28. Musculoskeletal Ultrasound – Knee
29. Musculoskeletal Ultrasound – Shoulder
30. Musculoskeletal Ultrasound – Venous Access
31. Musculoskeletal Ultrasound – Wrist
32. Nexplanon (etonogestrel implant) Insertion
33. Office Spirometry
34. Perineal Laceration Repair
35. Punch Biopsy/Shave Biopsy/Excisional Biopsy
36. Slit Lamp Exam
37. Splinting and Casting
38. Stress Testing
39. Team Travel
40. Vasectomy
41. Wound and Laceration Repair

Residency Supervision Policy

The faculty is committed to supervision commensurate with resident competency and complexity of care while the educational curriculum and faculty and call schedules are designed to ensure such supervision. Progressive increase in resident responsibility with independence is provided individually on the basis of expertise in the six ACGME core competencies with incorporation of the family medicine specific milestones and determined by multiple evaluation modalities. Notwithstanding, patient care complexity may always exceed resident capability and should be recognized.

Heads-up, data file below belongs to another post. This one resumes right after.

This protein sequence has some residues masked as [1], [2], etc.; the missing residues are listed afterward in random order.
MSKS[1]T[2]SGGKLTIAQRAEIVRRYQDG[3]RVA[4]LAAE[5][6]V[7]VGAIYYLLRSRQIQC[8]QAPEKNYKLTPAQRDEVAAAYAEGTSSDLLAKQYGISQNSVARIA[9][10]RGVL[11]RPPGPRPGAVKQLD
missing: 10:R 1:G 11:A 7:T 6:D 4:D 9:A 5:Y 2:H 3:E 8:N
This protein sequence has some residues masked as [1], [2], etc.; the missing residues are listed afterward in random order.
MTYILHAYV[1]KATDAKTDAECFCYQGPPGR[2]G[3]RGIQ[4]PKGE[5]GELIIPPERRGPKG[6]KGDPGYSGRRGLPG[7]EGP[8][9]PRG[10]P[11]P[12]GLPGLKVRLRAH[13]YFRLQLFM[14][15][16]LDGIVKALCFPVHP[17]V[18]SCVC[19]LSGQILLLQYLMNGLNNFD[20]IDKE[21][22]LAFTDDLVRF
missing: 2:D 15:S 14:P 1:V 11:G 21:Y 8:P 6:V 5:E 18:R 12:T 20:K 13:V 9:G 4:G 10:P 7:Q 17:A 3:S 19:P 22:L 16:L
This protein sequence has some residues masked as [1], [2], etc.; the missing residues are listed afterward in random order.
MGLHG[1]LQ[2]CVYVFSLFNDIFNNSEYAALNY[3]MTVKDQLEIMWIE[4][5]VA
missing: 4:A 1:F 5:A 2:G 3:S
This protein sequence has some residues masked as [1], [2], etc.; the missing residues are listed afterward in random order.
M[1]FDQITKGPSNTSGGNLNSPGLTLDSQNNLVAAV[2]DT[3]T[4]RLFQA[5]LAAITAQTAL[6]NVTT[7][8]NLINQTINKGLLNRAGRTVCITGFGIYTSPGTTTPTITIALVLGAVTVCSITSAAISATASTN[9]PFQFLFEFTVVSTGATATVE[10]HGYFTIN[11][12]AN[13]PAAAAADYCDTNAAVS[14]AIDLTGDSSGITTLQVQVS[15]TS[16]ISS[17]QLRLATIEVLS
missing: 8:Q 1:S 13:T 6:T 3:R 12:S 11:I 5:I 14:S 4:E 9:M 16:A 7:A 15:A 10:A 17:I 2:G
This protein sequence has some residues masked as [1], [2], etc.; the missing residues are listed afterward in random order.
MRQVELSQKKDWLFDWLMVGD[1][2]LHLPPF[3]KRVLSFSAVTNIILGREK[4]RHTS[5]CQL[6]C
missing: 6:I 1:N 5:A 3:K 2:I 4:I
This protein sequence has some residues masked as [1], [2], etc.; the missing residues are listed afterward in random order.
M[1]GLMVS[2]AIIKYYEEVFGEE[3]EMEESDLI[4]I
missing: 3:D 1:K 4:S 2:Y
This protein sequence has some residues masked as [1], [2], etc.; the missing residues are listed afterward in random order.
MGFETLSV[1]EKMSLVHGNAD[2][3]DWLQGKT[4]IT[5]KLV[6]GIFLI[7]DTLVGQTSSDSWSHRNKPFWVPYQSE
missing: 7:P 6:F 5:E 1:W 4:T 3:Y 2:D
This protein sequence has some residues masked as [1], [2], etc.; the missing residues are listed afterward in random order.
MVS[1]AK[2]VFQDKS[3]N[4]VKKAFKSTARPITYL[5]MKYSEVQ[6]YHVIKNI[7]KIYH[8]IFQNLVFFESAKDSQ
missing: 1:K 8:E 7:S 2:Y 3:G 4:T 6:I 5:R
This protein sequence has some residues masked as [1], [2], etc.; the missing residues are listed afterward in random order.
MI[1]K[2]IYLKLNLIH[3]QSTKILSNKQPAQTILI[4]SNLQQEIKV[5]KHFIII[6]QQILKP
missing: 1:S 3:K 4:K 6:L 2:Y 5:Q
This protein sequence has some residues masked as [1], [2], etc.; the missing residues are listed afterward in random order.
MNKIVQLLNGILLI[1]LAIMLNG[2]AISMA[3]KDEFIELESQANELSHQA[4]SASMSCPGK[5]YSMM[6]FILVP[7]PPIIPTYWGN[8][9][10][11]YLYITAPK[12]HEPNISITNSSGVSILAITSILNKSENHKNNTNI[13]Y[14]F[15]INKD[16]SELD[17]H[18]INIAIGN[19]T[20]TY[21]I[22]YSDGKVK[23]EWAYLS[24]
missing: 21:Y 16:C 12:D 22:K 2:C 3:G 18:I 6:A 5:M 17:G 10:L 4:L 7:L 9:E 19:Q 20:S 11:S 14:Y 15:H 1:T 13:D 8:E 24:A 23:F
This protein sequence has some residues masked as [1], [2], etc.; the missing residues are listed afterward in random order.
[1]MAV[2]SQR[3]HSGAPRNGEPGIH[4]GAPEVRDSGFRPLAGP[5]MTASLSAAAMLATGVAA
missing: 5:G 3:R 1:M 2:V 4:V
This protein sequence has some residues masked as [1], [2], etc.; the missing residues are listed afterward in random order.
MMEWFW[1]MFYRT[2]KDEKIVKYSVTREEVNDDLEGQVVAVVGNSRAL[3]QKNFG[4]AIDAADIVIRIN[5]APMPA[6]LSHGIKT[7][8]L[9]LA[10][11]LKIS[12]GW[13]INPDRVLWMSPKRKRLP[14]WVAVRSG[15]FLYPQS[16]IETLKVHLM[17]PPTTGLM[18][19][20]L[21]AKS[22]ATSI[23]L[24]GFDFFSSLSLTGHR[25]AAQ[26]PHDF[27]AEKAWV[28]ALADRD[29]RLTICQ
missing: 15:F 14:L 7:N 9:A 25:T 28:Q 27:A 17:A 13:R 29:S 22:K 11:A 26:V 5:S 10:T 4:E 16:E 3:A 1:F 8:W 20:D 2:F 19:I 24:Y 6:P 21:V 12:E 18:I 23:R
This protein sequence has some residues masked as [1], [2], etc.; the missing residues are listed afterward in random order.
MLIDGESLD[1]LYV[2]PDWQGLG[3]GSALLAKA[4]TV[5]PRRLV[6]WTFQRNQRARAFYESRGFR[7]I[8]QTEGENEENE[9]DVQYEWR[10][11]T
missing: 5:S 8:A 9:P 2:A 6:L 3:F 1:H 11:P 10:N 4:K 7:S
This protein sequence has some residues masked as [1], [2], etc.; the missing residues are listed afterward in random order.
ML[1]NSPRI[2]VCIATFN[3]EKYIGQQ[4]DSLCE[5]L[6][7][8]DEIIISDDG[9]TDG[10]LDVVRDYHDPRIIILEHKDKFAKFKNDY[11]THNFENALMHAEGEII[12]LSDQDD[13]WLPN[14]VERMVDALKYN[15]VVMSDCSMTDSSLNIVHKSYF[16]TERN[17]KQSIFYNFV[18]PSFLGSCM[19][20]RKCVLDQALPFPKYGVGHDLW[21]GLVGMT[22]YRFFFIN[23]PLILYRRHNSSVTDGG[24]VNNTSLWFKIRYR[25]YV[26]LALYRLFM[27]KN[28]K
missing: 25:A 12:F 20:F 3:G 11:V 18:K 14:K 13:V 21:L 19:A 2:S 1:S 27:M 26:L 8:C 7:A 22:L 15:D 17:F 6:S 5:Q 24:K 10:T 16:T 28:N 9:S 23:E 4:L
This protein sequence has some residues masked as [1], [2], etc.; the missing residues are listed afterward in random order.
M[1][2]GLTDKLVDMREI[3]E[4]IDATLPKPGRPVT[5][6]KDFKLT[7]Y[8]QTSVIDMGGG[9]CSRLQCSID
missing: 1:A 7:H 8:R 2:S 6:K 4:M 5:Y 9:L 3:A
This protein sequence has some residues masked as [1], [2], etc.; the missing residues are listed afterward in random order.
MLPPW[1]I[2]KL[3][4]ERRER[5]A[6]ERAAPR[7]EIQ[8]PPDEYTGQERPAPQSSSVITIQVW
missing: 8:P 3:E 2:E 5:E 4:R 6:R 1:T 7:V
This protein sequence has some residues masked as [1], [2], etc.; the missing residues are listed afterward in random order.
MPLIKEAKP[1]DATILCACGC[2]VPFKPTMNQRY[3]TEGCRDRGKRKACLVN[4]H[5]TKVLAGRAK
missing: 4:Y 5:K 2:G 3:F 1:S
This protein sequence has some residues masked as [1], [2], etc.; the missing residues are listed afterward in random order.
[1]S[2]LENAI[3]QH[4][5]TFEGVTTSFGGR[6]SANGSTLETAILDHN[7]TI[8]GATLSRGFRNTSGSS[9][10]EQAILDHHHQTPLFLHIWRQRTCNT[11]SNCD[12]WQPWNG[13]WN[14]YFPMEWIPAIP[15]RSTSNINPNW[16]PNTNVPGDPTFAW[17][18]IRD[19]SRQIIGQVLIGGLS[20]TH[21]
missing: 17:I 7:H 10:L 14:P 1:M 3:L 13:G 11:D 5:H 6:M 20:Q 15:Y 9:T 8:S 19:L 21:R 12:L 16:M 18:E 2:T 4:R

General Supervision Policy

  1. In each patient assignment, the resident will identify the practitioner ultimately responsible for the patient’s care
  2. That practitioner will be appropriately credentialed for his/her area of expertise.
  3. The resident will introduce himself/herself at the beginning of each patient encounter and inform the patient of his/her role in the healthcare team.

Level of Supervision

  1. Family Medicine Residency Clinic Supervision
    1. Faculty Availability
      1. Faculty supervision is mandated whenever a resident is involved in patient care.
      2. The minimum ratio of faculty to residents actively involved in patient care is 1:4.
      3. Supervising faculty physicians are free from responsibilities that might prevent immediate availability.
      4. Regardless of a resident’s assigned degree of independence, the faculty physician may obtain further history or perform a focused physical examination if either determines additional evaluation is necessary.